Heartbeat International has a long history of saving lives in developing countries. Cardiovascular disease (CVD) is the world’s number one killer, but it disproportionately affects poor populations that do not have access to healthcare and prevention awareness. According to the World Health Organization, of the total 17 million annual CVD deaths, 82% of them take place in low- and middle-income countries. Focusing on those populations, Heartbeat International currently works in 15 countries with a network of local doctors and hospitals who donate their time and expertise to help save the lives of their countrymen. We have three main programs:

  • Pacemaker Program – For more than 25 years, we have been saving the lives of patients (link to Our Patients page) that do not have the economic resources to afford the pacemaker and ICD operations needed to survive. Relying on our network of generous medical manufacturers, doctors, and hospitals, we have saved more than 11,000 lives!
  • Doctor Training- We host an annual workshop for our volunteer doctors to help spread technical and practical knowledge of the latest advancements in the cardiovascular field.
  • One Heart Global Cardiovascular Alliance – Our guiding vision, this alliance is our solution to the growing cardiovascular epidemic that is predicted to worsen in the coming years. We are determined to counteract it with the help and collaboration of other like-minded organizations.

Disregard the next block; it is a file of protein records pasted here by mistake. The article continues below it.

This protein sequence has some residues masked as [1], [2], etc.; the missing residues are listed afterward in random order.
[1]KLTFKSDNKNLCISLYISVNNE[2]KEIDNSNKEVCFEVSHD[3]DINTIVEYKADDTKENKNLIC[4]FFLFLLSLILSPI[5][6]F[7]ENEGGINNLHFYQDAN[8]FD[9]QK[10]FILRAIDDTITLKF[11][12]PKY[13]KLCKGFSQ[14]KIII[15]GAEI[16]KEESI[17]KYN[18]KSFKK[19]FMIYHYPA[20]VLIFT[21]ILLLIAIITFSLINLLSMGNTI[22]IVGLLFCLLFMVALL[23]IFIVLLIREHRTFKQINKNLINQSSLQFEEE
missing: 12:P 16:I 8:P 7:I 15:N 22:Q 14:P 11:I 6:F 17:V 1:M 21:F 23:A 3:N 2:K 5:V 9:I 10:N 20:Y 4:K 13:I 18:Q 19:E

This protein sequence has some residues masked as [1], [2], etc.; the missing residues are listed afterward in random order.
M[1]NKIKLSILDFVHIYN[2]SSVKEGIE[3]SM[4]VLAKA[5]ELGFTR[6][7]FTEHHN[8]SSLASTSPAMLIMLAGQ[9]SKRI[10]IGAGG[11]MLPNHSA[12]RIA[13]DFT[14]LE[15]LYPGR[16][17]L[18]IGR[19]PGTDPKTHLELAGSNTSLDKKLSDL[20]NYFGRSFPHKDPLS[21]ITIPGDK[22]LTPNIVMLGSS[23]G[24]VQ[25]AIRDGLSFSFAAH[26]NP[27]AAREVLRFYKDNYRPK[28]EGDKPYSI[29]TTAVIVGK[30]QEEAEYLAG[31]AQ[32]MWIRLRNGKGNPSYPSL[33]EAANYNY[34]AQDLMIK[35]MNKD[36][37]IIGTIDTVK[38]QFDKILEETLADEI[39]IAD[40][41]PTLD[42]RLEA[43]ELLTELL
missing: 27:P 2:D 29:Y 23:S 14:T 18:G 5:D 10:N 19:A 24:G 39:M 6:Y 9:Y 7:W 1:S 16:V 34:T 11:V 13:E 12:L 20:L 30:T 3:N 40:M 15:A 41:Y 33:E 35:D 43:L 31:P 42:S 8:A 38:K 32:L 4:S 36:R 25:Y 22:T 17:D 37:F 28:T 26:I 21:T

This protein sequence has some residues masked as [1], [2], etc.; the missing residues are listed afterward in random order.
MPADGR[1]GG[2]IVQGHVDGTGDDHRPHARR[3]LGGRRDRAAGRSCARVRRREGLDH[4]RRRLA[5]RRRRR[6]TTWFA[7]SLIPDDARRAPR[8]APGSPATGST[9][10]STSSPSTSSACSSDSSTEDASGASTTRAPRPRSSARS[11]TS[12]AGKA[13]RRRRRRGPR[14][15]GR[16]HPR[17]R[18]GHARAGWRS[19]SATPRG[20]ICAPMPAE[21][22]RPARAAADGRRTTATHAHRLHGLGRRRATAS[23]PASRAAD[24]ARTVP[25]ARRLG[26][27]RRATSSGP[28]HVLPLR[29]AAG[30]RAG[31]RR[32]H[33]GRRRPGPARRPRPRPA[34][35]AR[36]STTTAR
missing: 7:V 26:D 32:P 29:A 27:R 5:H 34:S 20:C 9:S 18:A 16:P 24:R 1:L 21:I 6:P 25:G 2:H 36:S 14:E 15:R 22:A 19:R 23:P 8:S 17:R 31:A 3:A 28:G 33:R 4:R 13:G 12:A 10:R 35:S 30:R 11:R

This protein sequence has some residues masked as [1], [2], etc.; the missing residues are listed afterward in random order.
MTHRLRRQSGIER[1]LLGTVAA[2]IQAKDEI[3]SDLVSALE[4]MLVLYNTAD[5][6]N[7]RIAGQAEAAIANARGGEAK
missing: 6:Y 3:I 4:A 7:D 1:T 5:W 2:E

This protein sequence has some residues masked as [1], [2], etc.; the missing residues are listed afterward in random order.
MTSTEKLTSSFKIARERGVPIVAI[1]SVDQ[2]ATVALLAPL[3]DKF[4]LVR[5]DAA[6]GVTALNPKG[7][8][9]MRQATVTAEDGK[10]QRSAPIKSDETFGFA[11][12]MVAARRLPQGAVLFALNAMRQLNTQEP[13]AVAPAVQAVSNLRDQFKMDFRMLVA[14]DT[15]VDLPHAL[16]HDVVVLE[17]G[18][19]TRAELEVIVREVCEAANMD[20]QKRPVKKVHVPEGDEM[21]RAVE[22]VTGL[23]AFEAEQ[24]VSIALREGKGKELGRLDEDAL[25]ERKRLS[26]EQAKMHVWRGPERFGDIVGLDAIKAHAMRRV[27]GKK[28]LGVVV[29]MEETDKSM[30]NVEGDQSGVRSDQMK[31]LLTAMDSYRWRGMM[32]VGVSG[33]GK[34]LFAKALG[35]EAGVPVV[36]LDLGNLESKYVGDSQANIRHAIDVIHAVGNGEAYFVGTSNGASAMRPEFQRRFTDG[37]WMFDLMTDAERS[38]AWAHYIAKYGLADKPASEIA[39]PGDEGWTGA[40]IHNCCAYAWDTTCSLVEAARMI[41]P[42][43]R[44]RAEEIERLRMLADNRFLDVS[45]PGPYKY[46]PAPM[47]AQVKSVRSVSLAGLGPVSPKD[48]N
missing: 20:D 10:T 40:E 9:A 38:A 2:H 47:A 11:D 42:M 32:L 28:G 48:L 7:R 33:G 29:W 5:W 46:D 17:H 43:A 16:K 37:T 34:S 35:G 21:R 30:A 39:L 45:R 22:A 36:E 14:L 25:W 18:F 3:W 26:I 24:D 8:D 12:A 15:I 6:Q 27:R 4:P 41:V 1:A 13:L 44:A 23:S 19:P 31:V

If you’d like to make a very important donation to an organization that is desperate to help more people across the globe receive a pacemaker — please consider Heartbeat International.

Biotronik, Medtronic, St. Jude Medical and Boston Scientific are all partners for this organization.




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Heart Disease Wanted

Can you imagine if, mixed in with your junk mail were flyers advertising for heart disease?  Not for cures, but the opposite; for the actual disease?  Would you be mortified?  Would you think the world had gone wonky?

Were you one of the millions that was thrilled when the magazines stopped accepting advertisements from cigarette companies?  Or when Petco announced last week they would no longer sell dog treats that came from China?  I cheered!  Great news!  Save the people!  Save the doggies!

But when you continue to smoke cigarettes, eat whatever you want “damn the cholesterol readings,” and adhere to a life as a couch potato, you might as well know that you are contributing to your own heart disease (and diabetes, obesity, lung cancer, the list goes on).  Yes YOU.  It’s your fault.  You are to blame. 

You are telling heart disease; come get me.  Here I am. 

It’s not a pretty concept, yet this is what people do.